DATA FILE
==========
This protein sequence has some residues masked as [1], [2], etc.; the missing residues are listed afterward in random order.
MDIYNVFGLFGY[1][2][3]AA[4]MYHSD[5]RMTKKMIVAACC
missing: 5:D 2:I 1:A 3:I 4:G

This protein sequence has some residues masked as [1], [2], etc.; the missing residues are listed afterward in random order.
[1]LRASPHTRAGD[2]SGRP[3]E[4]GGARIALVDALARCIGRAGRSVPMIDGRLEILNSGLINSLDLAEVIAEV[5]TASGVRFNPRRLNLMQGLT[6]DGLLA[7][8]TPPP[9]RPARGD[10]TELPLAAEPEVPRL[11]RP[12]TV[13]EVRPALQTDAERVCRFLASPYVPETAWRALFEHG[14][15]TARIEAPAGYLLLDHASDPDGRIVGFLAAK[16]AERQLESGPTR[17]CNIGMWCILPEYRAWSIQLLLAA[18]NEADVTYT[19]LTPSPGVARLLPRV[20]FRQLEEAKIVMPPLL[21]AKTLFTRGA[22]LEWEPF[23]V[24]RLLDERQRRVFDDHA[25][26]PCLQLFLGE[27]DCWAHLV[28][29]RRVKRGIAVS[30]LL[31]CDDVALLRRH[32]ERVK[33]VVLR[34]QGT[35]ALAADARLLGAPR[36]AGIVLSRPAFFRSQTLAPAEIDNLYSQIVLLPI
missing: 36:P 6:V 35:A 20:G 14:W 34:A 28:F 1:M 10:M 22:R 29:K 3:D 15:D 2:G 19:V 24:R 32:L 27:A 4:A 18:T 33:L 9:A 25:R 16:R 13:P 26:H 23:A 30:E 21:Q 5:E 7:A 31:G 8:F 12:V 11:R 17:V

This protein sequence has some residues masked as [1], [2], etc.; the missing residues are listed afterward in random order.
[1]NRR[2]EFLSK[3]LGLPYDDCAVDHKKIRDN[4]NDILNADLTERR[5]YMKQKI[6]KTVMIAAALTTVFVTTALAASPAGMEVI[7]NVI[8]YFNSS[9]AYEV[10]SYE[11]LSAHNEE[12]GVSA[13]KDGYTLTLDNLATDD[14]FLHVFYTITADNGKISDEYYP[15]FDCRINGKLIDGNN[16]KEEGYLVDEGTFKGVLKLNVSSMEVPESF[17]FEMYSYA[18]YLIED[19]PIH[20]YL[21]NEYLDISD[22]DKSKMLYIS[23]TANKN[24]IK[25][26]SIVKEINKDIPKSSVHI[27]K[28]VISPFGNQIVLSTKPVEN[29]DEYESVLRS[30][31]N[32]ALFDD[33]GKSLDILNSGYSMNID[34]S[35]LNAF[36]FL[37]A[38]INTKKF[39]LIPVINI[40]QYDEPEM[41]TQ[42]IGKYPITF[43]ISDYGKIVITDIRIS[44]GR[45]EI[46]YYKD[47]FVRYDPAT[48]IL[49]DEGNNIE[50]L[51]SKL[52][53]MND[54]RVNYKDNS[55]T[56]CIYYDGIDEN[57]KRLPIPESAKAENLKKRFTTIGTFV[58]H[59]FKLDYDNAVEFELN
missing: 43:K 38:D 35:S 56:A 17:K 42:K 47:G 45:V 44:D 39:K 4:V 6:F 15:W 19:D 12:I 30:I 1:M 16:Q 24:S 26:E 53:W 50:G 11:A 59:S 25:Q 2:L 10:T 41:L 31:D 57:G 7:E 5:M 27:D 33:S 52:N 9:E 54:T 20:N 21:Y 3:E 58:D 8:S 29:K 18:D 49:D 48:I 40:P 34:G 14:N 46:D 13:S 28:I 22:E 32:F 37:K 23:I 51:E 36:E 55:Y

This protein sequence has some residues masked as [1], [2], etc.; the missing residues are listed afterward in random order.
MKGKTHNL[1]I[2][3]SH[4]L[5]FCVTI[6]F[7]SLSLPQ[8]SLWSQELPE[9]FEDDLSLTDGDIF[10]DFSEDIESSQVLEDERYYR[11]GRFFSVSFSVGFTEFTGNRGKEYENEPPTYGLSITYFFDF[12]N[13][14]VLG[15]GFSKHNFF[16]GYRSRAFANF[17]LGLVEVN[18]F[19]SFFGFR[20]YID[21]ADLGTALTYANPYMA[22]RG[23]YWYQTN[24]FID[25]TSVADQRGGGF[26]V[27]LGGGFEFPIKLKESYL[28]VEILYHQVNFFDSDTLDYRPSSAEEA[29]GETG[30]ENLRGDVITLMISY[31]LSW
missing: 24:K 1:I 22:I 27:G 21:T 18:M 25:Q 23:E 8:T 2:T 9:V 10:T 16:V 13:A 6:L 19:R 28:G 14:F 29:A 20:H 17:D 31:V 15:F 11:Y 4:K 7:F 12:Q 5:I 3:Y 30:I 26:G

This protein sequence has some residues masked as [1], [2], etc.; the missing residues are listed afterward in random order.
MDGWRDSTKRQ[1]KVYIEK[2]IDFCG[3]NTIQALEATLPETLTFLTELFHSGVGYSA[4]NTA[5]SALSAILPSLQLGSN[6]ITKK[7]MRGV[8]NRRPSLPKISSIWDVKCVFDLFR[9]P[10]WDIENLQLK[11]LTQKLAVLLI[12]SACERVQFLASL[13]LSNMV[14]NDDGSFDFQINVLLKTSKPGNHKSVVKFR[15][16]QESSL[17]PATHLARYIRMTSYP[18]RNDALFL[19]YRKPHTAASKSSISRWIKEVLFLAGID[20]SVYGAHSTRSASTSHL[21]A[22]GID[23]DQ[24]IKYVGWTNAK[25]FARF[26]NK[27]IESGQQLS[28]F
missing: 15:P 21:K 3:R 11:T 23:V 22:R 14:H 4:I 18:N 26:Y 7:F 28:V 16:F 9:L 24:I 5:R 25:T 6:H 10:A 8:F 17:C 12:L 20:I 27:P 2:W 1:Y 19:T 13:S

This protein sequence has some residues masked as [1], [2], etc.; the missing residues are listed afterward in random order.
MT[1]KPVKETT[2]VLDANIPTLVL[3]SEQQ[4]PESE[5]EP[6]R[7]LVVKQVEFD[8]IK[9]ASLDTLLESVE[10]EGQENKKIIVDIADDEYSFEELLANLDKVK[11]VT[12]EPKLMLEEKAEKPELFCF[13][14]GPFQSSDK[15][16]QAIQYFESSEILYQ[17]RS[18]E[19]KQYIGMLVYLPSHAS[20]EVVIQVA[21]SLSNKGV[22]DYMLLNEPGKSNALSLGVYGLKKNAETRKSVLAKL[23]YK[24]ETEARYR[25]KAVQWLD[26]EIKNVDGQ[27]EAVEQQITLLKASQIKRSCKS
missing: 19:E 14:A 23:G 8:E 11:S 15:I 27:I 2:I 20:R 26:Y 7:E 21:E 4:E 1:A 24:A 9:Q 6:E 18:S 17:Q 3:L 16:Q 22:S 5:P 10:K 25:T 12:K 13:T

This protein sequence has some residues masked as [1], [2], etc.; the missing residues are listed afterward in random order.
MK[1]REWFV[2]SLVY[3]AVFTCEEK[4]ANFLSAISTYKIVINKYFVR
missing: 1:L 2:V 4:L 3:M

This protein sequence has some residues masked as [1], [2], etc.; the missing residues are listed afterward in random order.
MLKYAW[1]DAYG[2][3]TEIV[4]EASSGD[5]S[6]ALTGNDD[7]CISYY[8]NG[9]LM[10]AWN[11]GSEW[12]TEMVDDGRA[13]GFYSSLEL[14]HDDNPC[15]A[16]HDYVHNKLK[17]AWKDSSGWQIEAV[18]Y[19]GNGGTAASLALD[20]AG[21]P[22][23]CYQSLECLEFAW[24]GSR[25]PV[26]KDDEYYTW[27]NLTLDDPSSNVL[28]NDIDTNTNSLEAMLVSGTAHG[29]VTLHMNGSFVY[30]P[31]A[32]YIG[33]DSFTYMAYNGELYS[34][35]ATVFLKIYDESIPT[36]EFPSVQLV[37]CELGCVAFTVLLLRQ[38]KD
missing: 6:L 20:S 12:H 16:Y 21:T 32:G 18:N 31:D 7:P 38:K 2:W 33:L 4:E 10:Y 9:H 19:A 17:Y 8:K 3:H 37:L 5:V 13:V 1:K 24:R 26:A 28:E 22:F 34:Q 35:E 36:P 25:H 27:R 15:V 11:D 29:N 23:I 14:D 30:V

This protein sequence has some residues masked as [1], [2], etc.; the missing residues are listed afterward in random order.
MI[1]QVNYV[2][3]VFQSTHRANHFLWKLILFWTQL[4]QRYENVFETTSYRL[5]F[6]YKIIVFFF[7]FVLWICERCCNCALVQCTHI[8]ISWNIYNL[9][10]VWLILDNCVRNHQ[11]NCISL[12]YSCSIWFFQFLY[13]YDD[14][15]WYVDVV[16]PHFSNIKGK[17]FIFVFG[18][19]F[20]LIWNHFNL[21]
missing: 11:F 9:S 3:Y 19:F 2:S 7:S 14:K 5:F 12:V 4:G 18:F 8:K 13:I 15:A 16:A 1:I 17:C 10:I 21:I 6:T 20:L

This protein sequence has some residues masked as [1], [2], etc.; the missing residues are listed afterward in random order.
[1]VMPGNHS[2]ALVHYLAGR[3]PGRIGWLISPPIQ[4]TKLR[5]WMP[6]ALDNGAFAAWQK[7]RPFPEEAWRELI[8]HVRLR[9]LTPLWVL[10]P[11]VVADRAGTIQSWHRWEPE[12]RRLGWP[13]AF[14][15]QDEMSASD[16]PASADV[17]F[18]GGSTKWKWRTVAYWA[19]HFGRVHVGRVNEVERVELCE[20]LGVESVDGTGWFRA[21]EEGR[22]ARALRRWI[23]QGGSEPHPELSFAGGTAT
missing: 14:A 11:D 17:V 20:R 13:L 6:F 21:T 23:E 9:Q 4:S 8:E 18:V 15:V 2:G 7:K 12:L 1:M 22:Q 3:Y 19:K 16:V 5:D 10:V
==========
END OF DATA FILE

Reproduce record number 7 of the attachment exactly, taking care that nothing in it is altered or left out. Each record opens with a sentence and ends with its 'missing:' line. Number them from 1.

This protein sequence has some residues masked as [1], [2], etc.; the missing residues are listed afterward in random order.
MK[1]REWFV[2]SLVY[3]AVFTCEEK[4]ANFLSAISTYKIVINKYFVR
missing: 1:L 2:V 4:L 3:M